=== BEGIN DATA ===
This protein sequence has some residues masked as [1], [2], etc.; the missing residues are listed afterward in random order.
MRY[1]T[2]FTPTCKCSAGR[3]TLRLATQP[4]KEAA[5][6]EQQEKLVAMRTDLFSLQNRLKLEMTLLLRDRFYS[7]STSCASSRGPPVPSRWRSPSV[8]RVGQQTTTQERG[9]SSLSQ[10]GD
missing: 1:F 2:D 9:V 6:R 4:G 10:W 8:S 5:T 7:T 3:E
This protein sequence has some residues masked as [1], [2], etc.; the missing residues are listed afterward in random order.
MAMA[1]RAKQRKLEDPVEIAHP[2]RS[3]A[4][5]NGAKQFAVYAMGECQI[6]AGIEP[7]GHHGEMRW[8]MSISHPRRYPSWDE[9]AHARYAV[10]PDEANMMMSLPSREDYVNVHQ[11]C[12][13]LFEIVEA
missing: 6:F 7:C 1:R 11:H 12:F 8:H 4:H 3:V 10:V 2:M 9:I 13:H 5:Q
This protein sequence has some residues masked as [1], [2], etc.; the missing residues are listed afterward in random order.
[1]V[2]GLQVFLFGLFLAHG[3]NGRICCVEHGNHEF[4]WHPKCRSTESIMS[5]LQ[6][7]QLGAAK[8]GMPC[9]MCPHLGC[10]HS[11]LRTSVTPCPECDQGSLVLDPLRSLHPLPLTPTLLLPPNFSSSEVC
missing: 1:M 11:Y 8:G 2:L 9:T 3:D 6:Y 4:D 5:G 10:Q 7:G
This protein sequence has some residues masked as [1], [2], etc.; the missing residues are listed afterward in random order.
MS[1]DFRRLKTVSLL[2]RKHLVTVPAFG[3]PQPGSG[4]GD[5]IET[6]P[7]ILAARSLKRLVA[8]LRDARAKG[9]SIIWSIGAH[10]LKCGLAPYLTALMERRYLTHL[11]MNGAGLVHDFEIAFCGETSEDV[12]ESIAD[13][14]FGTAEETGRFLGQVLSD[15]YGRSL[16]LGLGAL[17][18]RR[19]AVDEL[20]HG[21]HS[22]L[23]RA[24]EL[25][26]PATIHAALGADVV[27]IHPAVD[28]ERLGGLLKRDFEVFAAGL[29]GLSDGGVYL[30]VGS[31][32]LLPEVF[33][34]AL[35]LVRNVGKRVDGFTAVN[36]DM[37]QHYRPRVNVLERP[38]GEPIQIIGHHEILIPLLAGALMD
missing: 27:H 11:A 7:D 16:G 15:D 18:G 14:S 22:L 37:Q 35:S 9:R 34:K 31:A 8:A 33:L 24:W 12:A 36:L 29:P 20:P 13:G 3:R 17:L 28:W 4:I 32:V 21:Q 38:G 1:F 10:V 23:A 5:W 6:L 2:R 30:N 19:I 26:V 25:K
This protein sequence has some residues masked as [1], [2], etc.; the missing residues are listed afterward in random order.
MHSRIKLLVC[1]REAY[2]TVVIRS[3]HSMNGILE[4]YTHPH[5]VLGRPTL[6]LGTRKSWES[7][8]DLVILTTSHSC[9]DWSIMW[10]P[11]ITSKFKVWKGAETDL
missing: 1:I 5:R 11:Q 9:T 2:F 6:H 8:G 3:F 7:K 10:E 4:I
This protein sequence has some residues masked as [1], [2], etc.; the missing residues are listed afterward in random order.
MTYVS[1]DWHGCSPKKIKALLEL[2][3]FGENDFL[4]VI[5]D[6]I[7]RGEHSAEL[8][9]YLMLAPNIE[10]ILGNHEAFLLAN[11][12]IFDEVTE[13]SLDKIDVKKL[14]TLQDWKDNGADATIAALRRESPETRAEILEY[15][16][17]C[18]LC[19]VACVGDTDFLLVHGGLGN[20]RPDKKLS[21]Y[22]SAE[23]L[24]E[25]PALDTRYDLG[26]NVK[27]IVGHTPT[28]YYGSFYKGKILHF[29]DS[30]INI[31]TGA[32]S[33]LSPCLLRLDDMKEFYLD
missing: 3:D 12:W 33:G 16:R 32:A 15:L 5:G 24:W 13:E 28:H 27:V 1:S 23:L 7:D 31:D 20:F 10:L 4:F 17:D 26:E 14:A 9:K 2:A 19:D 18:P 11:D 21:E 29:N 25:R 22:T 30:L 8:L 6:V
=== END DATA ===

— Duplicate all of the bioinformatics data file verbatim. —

This protein sequence has some residues masked as [1], [2], etc.; the missing residues are listed afterward in random order.
MRY[1]T[2]FTPTCKCSAGR[3]TLRLATQP[4]KEAA[5][6]EQQEKLVAMRTDLFSLQNRLKLEMTLLLRDRFYS[7]STSCASSRGPPVPSRWRSPSV[8]RVGQQTTTQERG[9]SSLSQ[10]GD
missing: 1:F 2:D 9:V 6:R 4:G 10:W 8:S 5:T 7:T 3:E
This protein sequence has some residues masked as [1], [2], etc.; the missing residues are listed afterward in random order.
MAMA[1]RAKQRKLEDPVEIAHP[2]RS[3]A[4][5]NGAKQFAVYAMGECQI[6]AGIEP[7]GHHGEMRW[8]MSISHPRRYPSWDE[9]AHARYAV[10]PDEANMMMSLPSREDYVNVHQ[11]C[12][13]LFEIVEA
missing: 6:F 7:C 1:R 11:H 12:F 8:H 4:H 3:V 10:V 2:M 9:I 13:H 5:Q
This protein sequence has some residues masked as [1], [2], etc.; the missing residues are listed afterward in random order.
[1]V[2]GLQVFLFGLFLAHG[3]NGRICCVEHGNHEF[4]WHPKCRSTESIMS[5]LQ[6][7]QLGAAK[8]GMPC[9]MCPHLGC[10]HS[11]LRTSVTPCPECDQGSLVLDPLRSLHPLPLTPTLLLPPNFSSSEVC
missing: 1:M 11:Y 8:G 2:L 9:T 3:D 6:Y 4:D 5:G 10:Q 7:G
This protein sequence has some residues masked as [1], [2], etc.; the missing residues are listed afterward in random order.
MS[1]DFRRLKTVSLL[2]RKHLVTVPAFG[3]PQPGSG[4]GD[5]IET[6]P[7]ILAARSLKRLVA[8]LRDARAKG[9]SIIWSIGAH[10]LKCGLAPYLTALMERRYLTHL[11]MNGAGLVHDFEIAFCGETSEDV[12]ESIAD[13][14]FGTAEETGRFLGQVLSD[15]YGRSL[16]LGLGAL[17][18]RR[19]AVDEL[20]HG[21]HS[22]L[23]RA[24]EL[25][26]PATIHAALGADVV[27]IHPAVD[28]ERLGGLLKRDFEVFAAGL[29]GLSDGGVYL[30]VGS[31][32]LLPEVF[33][34]AL[35]LVRNVGKRVDGFTAVN[36]DM[37]QHYRPRVNVLERP[38]GEPIQIIGHHEILIPLLAGALMD
missing: 27:H 11:A 7:D 16:G 15:D 18:G 14:S 22:L 37:Q 35:S 9:R 34:K 31:A 8:A 33:L 24:W 12:A 36:L 29:P 20:P 13:G 3:R 17:L 28:W 4:I 32:V 21:Q 38:G 1:F 10:V 23:A 5:W 6:L 2:R 30:N 19:I 26:V 25:K
This protein sequence has some residues masked as [1], [2], etc.; the missing residues are listed afterward in random order.
MHSRIKLLVC[1]REAY[2]TVVIRS[3]HSMNGILE[4]YTHPH[5]VLGRPTL[6]LGTRKSWES[7][8]DLVILTTSHSC[9]DWSIMW[10]P[11]ITSKFKVWKGAETDL
missing: 1:I 5:R 11:Q 9:T 2:F 6:H 8:G 3:F 7:K 10:E 4:I
This protein sequence has some residues masked as [1], [2], etc.; the missing residues are listed afterward in random order.
MTYVS[1]DWHGCSPKKIKALLEL[2][3]FGENDFL[4]VI[5]D[6]I[7]RGEHSAEL[8][9]YLMLAPNIE[10]ILGNHEAFLLAN[11][12]IFDEVTE[13]SLDKIDVKKL[14]TLQDWKDNGADATIAALRRESPETRAEILEY[15][16][17]C[18]LC[19]VACVGDTDFLLVHGGLGN[20]RPDKKLS[21]Y[22]SAE[23]L[24]E[25]PALDTRYDLG[26]NVK[27]IVGHTPT[28]YYGSFYKGKILHF[29]DS[30]INI[31]TGA[32]S[33]LSPCLLRLDDMKEFYLD
missing: 3:D 12:W 33:G 16:R 32:A 15:L 5:G 24:W 13:E 28:H 27:V 1:S 23:L 7:D 31:D 20:F 10:L 4:F 17:D 26:E 14:A 9:K 2:A 19:D 18:P 11:D 21:E 29:N 25:R 22:T 30:L 8:L 6:V